Kim C.

Hi Kim,
In most homes, when you step from the garage into the house, the rise is generally 4” to 5.”  The purpose for that rise, or step, is to create a safety barrier. If your car were to leak oil or gasoline, for example, the rise would prevent those fluids from running inside your home.   

Code requires the minimum clearance between the slab and the threshold to the house be a minimum of 4 inches. 

Let’s say your current rise is at 4 inches.  If you add 1 inch of concrete, you would only have a 3-inch step, which becomes unsafe and a code violation.  

There is never a good reason to violate a building code. This not only endangers you and your family, but creates adverse consequences when you want to sell your home.

So, to answer your question, don’t add a layer of concrete to your slab. The right way to proceed on this job would be to demo and break out the entire slab, then repour. 

In addition, put a heavy visqueen plastic down, a minimum of 6 mils. This will act as a moisture barrier to prevent water from wicking up through the slab due to static pressure. 

Without the barrier, it’s possible to have puddles of water inside your garage.  Without a moisture barrier in your home slab, your carpets and floors would be wet because concrete is porous. 

I would also pin the new slab all the way around with steel.  Put a few sticks of rebar in to tie your house to your concrete.  Also, use the mesh. You can put them on dobies or pull it with a hook.

Dear Mr. Lamoureux,
My wife continues to use the word cement when she should be saying concrete.  Please explain the difference so I settle this once and for all. Thank you,
Dean D.

Hi Dean,
Well, I want to be careful about getting in the middle of a family dispute. I don’t want an angry wife after me.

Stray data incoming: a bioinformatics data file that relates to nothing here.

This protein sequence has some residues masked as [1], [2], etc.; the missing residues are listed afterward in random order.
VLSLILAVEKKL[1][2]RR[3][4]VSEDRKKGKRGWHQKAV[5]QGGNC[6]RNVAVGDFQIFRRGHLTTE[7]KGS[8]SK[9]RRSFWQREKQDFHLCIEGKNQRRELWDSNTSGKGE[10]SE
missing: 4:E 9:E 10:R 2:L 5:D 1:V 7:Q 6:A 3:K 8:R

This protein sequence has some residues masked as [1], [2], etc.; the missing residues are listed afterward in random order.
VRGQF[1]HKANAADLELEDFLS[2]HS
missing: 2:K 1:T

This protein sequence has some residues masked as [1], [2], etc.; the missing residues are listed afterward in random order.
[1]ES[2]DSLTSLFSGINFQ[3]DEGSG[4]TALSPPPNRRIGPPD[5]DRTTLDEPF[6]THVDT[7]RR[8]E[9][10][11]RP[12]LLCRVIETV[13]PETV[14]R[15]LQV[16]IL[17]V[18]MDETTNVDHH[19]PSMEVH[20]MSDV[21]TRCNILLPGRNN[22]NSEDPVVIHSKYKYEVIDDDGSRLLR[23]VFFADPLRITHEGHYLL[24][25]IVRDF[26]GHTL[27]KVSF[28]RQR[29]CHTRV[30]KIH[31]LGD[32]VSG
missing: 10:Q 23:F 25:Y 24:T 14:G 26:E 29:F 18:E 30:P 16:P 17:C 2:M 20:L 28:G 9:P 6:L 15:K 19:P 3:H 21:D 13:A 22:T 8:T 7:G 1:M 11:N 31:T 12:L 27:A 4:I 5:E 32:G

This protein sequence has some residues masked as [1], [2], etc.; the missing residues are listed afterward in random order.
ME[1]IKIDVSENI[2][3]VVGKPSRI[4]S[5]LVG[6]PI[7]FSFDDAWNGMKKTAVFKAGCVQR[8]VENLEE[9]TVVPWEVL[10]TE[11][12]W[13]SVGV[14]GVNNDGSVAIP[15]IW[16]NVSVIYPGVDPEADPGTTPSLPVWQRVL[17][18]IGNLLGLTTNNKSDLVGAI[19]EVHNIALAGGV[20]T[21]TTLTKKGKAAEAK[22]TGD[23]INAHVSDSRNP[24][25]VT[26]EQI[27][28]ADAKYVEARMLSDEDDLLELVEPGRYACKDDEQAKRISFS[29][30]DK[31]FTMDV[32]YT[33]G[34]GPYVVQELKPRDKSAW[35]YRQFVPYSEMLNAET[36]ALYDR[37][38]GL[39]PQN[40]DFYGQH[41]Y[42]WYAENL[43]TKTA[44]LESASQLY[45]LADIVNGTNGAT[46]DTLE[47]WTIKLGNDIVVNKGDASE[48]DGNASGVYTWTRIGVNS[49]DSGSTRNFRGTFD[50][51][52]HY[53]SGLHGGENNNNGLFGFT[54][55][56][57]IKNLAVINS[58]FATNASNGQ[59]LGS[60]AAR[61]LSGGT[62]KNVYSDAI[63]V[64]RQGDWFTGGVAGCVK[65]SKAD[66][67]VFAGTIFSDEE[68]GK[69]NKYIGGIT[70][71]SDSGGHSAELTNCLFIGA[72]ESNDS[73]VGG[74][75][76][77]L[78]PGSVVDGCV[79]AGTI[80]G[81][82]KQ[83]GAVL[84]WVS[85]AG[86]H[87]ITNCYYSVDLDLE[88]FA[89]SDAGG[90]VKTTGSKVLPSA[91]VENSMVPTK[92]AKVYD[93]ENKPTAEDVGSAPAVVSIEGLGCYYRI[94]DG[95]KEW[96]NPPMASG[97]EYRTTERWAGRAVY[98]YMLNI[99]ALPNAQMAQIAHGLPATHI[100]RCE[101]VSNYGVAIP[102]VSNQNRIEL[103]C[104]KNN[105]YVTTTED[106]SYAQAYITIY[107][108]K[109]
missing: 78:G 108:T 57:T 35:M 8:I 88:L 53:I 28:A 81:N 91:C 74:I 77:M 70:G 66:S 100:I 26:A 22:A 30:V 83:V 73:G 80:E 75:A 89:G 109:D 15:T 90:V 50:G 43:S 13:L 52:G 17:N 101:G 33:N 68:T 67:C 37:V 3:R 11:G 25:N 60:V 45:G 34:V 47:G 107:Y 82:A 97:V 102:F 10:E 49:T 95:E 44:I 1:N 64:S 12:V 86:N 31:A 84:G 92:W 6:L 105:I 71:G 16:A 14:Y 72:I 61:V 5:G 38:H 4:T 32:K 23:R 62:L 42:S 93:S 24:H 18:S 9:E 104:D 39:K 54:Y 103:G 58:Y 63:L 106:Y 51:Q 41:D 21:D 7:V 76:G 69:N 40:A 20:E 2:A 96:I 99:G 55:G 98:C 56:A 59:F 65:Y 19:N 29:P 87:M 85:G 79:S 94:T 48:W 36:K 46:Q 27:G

Concrete, or “artificial stone,” was invented by the ancient Romans. The mixture they used, which has basically remained unchanged to this day, constructed the Coliseum, which is still standing after 2,000 years. 

Concrete is the finished product of three aggregates:  a fine (sand), a course (rock) and the Portland cement that is mixed with water. 

The water and the cement act as a catalyst, as a bonding agent, to the sand and rock. So cement is only the binding agent, but I do hear that all the time.  People will say they are going to pour cement instead of concrete.      

We have designed a custom, full-color The Signal/Your Home Improvements T-shirt we will give you if we answer your question. The T-shirt is available to be picked up at our office.

Robert Lamoureux has 25 years experience as a general contractor, with separate licenses in electrical and plumbing contacting. He owns IMS Construction Inc. in Valencia. His opinions are his own, and not necessarily those of The Signal. Opinions expressed in this column are not meant to replace the recommendations of a qualified contractor, after that contractor has made a thorough visual inspection. Send your questions to